United Methodist Church Way Forward Part 4: Bishops promote 'One Church plan'

If you have been following this series of posts, you know that there are three Proposals for "A Way Forward" for the United Methodist Church to preserve its institutional unity after years of conflict over theological issues surrounding sexual morality, and also how to interpret and apply the Bible and ecclesiastical authority with relation to this (and other) contentious issues.

The Commission on the Way Forward submitted 3 different proposals for ways that the UMC could deal with its conflict.  There was some confusion over whether these proposals were being submitted to the Council of Bishops for consideration and selection of only one, or if all three were to be reported directly to the General Conference.

In the end, all three proposals have been offered to the General Conference for consideration, and a majority of the Bishops (but, by no means all of them) on the Council of Bishops have chosen to "endorse" the One Church Plan, which is also sometimes called the "Local Option" plan, because it empowers local congregations, clergy, and annual conferences to make their own decisions about sexual morality and the definition of marriage.  Thus, one United Methodist congregation might hold one teaching on "God's will for Christian marriage" while another UM church across town might hold a different (even contradictory) view.

The bishops (or at least, most of them) chose to endorse this plan as an attempt to make space for liberals and conservatives, progressives and traditionalists and anyone in between to all co-exist under the same rules, with greater flexibility given to the local level.

Because the bishops chose to focus on the One Church Plan, it was by far the most "polished" of all three plans developed by the Way Forward Commission (which relates to the Judicial Council decisions discussed in post 3).

Some have grumbled that it was inappropriate for the bishops to endorse any plan at all since doing so could potentially undermine the work of the Way Forward Commission and the General Conference, and indeed the bishops are as divided as the larger church, and so the endorsement could simply be interpreted as the point of view of one faction rather than a Council of Bishops that is somehow "above the fray".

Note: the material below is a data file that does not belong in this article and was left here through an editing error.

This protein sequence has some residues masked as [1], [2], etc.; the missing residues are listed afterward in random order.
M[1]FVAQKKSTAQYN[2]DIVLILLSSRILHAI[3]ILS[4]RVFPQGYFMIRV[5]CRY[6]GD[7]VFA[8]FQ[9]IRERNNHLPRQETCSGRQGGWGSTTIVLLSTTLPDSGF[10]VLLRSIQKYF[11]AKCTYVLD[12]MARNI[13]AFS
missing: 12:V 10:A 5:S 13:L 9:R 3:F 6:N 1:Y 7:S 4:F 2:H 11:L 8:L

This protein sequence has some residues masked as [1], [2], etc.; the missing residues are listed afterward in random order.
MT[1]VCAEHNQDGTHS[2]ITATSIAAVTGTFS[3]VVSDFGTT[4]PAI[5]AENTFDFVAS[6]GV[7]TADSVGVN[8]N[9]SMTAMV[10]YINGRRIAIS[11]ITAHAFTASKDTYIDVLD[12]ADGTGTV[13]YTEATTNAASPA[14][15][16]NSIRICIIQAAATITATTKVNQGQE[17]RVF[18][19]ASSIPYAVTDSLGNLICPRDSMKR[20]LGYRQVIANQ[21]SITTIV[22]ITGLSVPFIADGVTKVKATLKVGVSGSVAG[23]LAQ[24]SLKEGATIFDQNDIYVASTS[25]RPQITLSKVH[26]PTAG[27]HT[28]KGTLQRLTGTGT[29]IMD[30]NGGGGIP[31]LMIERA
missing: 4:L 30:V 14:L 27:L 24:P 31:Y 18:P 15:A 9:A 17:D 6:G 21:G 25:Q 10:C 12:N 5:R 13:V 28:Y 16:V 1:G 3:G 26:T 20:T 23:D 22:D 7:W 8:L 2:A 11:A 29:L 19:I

On the other hand, others have suggested that in making an endorsement the bishops are offering leadership and guidance to the church in a difficult and anxious time.  Still others have wondered if the bishops will end up with "egg on their face" or even a some kind of crisis of credibility if the General Conference does not pass their preferred plan.

I guess I keep saying this: only time will tell.  But I trust that God knows how this all plays out and, as we children used to sing, "He's got the whole world in His hands."

Here is a video featuring several of the bishops, including my own bishop, promoting the One Church Plan.

For a different perspective my next post will feature a critique of the One Church plan from one of my former seminary teachers, a prominent United Methodist Theologian, Dr. David Watson, whose leadership has helped bring revival to a (previously) declining United Methodist Seminary.

Then my final post in this series will explore some of my own reasons for opposing the One Church Plan in favor of a more traditional model of some kind (though, as you will see, there are some aspects of the Traditional Plan that I do not especially like).  There are some things I really like about the Connectional Conference Plan as well, and I'll share some thoughts on that.

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